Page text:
They say this more hardline interpretation of the instructions has left many from India, and other countries, with no path to joining their spouse.

While it's hard to draw a trend from such a recent change in policy interpretation, the percentage of all approved applications for patrons of New Zealand residents or citizens was slightly down last month to 88.7 percent (from an average of 89.8 percent over the previous eight months). For applications where the applicant held an Indian passport, that approval percentage was at 77.4 percent last month (from an average of 91.2 percent over the previous eight months).

Policy 'racist', 'Eurocentric'

Immigration lawyer Alastair McClymont said INZ was no longer looking for a pragmatic solution, and was instead strictly applying the policy.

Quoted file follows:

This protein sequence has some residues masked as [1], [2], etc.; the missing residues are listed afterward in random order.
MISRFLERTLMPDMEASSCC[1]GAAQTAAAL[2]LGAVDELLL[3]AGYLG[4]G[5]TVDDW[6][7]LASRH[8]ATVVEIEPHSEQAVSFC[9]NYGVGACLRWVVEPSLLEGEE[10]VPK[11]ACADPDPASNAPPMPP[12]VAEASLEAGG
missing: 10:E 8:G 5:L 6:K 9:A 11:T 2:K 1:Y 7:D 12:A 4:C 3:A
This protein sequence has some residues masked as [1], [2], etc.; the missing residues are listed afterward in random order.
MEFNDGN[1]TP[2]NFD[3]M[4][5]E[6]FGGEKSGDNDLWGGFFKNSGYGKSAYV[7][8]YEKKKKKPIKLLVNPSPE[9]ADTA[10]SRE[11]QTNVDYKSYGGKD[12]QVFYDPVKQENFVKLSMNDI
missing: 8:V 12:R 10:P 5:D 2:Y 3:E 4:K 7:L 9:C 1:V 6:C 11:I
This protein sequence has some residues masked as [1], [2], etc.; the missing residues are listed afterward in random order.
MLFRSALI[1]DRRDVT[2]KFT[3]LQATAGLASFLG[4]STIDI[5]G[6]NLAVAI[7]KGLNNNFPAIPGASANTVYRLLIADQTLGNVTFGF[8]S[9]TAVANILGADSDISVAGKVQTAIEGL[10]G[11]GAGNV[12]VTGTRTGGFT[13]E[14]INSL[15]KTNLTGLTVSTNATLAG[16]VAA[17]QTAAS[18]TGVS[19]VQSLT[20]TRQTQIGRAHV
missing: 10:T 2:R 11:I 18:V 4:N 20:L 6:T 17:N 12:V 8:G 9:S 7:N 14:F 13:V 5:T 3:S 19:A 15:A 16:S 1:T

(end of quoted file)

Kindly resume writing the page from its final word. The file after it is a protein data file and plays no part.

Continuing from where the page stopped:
He had written to senior managers at INZ and Immigration Minister Iain Lees-Galloway, but unless INZ changed its interpretation of how to apply its partnership tests, things weren’t looking good for applicants and their partners.

“I don’t know what to advise my clients either, I don’t know what they can do, apart from quitting their jobs, leaving their homes, selling up and going and living in India with their partner," he said.

“This is why I’ve said that it is racist, at its core – it’s determining what kind of relationship someone can have. And it’s a European relationship, not an Indian relationship.”

“It’s really almost like saying: there is only one kind of partnership we recognise and that is a European, Kiwi-type marriage, and if you don’t enter into a relationship of that type, you can’t bring your partner to this country.”

The immigration instructions were “completely Eurocentric”, he said, adding that it sent a message that unless someone was married “the white, Kiwi way” they wouldn't be able to get a visa.